Heimat(t)

Anna Reivilä, Bond #37. 2018, pigment print. 39 1/3 × 28 1/3". Courtesy of the artist.

It’s early August. We are throwing a party tomorrow, in the yard behind my grandmother’s house in Hovdebygda, a village on the west coast of Norway. There will be barbecue and a bonfire by Hengebjørka, the Weeping Birch, a tree genetically predetermined to grow into a normal birch but manipulated by my grandfather into growing drooping branches. The manipulation is said to have involved digging out the roots and filling the gaps between them with stones before he shoveled back the dirt. I don’t know which parts of this are true.

As usual, Mormor’s children will tell tales and familiar anecdotes to us, their children and grandchildren. Mormor, my grandmother, will sit in our midst, disoriented, but delivering sharp one-liners. Someone will tell the story about the time when my mother was a kid and sat on the stoop in front of the house, while Mormor stood in the kitchen frying herring with a pair of old panties on her head to protect her blond perm from the steam. When my mother saw a man approaching on the road above the house, she ran inside, shouting, “Mor, Mor, take off your panties, a salesman is coming!”

Mormor likes that story. She also likes the one about the time her son came home with an American girlfriend who was shocked to find Mormor wandering topless in the kitchen before bedtime, massaging her breasts. The American mistook her delight in having a strong body for promiscuity—the same delight that makes her lean forward with a secretive smile and confess that she has breastfed more people than she has birthed. “Yes,” she says then, “I was a fine dairy cow.” Mormor is a master at spinning myths about herself, about the charismatic tomboy who played football and saved drunken men from drowning by carrying them to safety on her strong shoulders.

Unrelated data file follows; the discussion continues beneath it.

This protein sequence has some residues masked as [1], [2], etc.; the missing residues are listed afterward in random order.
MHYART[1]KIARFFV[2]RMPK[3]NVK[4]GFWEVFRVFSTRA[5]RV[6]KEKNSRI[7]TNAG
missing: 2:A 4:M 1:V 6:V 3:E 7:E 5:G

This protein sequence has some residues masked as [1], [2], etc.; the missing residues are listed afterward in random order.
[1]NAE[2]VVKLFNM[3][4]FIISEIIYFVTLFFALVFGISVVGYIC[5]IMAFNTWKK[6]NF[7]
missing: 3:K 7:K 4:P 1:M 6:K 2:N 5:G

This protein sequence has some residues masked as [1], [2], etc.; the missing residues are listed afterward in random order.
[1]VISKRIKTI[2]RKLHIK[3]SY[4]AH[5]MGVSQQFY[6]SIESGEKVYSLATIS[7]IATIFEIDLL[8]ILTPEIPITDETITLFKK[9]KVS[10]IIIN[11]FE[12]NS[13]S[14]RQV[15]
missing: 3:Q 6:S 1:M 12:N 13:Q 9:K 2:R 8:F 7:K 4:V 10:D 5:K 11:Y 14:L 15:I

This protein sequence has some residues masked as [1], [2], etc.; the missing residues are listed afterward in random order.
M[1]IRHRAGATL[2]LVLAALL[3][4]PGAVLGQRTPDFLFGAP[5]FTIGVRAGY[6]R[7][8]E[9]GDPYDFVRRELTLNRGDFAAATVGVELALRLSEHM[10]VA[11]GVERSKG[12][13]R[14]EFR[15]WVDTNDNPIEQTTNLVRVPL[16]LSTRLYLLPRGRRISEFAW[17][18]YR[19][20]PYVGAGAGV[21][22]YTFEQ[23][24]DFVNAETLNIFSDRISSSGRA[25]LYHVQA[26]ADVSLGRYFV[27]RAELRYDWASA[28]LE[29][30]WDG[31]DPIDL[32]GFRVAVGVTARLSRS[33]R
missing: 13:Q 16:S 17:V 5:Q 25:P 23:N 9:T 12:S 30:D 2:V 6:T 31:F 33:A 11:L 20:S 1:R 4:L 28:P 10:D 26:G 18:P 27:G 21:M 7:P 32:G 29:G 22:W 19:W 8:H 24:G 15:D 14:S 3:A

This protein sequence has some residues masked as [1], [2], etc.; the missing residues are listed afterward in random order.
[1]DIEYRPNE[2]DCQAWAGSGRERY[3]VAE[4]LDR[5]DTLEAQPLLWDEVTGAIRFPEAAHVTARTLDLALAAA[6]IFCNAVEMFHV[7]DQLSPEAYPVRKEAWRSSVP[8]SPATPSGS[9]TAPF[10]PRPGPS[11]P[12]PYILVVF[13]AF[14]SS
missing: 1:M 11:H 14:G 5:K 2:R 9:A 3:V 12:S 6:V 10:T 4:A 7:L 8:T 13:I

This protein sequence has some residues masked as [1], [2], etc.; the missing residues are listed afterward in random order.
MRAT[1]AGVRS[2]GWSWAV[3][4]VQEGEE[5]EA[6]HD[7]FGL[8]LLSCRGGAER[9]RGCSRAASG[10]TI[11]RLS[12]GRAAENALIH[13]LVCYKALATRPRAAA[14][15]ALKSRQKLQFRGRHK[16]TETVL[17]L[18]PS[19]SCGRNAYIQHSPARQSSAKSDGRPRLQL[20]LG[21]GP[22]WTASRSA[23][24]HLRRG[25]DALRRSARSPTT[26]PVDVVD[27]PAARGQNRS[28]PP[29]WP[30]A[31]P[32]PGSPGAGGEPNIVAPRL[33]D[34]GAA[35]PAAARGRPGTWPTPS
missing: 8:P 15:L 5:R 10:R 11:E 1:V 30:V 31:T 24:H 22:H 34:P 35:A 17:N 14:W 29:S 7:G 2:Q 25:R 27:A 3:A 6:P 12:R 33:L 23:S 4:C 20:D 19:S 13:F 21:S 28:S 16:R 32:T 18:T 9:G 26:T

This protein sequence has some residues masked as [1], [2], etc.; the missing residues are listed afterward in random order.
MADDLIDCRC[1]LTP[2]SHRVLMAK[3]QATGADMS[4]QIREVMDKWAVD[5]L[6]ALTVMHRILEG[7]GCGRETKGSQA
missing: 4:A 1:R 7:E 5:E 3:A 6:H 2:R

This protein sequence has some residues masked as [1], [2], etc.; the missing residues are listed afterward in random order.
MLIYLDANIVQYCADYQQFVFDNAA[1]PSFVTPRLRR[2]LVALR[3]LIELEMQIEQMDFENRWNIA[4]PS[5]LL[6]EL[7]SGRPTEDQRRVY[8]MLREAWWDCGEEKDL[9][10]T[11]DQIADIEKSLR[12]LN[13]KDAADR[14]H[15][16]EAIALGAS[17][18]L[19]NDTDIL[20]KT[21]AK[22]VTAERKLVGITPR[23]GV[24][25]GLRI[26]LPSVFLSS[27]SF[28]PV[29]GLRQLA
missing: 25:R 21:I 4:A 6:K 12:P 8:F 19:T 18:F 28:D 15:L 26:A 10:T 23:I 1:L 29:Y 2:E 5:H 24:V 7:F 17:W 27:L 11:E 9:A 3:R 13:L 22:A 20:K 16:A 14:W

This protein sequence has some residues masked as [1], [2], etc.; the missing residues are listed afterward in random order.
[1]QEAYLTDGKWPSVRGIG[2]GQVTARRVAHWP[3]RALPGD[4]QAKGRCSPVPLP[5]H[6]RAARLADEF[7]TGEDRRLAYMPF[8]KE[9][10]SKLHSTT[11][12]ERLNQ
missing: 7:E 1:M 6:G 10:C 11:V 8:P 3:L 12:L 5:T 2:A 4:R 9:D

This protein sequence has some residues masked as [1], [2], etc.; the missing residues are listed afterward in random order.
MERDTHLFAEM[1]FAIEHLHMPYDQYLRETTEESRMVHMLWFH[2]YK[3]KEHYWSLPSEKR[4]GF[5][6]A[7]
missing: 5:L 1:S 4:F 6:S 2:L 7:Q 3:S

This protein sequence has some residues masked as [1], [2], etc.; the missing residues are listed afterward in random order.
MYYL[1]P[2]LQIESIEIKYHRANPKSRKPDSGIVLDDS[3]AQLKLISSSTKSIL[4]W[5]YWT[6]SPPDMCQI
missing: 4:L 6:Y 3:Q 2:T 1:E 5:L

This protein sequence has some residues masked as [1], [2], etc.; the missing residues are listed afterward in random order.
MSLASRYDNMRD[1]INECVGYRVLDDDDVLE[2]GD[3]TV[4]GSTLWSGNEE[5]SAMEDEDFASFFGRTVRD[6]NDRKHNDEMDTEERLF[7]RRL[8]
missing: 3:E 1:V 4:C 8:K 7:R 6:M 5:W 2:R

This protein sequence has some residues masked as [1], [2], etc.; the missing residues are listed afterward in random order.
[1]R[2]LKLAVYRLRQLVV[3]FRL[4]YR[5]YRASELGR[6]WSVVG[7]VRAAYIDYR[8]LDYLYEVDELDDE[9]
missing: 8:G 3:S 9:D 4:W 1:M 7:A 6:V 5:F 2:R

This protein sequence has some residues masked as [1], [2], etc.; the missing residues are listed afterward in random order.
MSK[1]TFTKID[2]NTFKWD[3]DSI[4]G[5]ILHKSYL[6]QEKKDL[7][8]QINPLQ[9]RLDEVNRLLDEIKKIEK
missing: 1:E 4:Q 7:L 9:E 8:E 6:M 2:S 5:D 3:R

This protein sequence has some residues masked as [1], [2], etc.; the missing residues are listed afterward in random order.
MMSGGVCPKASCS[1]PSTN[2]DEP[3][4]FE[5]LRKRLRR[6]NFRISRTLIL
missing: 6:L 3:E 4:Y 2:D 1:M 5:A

“I have such a perky ass, don’t you think?” she says, ignoring the doughy belly that mushrooms out above her hips. She likes to have her hands in what she calls clean dirt—in mud and meat and dough and grease—and feels particularly beautiful in ragged nightgowns and old T-shirts. One of her favorite words is stropl, a local dialect word that means something like bawdy.

Even now, as her mind deteriorates and her stories fragment and she no longer knows when or where she is, her tongue is razor sharp, her timing like a stand-up comic’s. And we can still get her to peel potatoes, polish silver, and iron clothes, tasks she has had in her hands for almost ninety years. While she works, we can lead her into stories about war and love and jealousy, factory work and farm life, stories populated by fragile men and fierce matriarchs.

Mormor has everything I look for in thinkers and storytellers: a bodily, jokey approach to knowledge; a good face; and a malleable but sincere relationship to time, place, and truth. Sometimes, I wonder if her senile origin myths might be the antidote to all the current ills of Europe and the US. Perhaps her demented logic, the way the past seeps into all the cracks of the present, eroding its sovereignty, is an example worth emulating, now that mainstream intellectuals once again are talking with total ease about national cultures in need of conservation, a rooted folk, and threats against our civilization.

Mormor grew up on the Aasen farm, a farm that plays a key role in Norwegian history. Our ancestor Ivar Aasen grew up there in the early 19th century before he went on to lay the foundation for Norway’s second written language, Nynorsk, or New Norwegian. Norway has two written languages: a dominant one, based on Danish, and Nynorsk, a fruit of the Norwegianness movement, which sought to find, create, and cultivate a national identity after the country’s emancipation from Denmark in 1814. Both languages are mandatory in school and public service, but Nynorsk is the underdog: elitist to some, outdated hick-speak to others.

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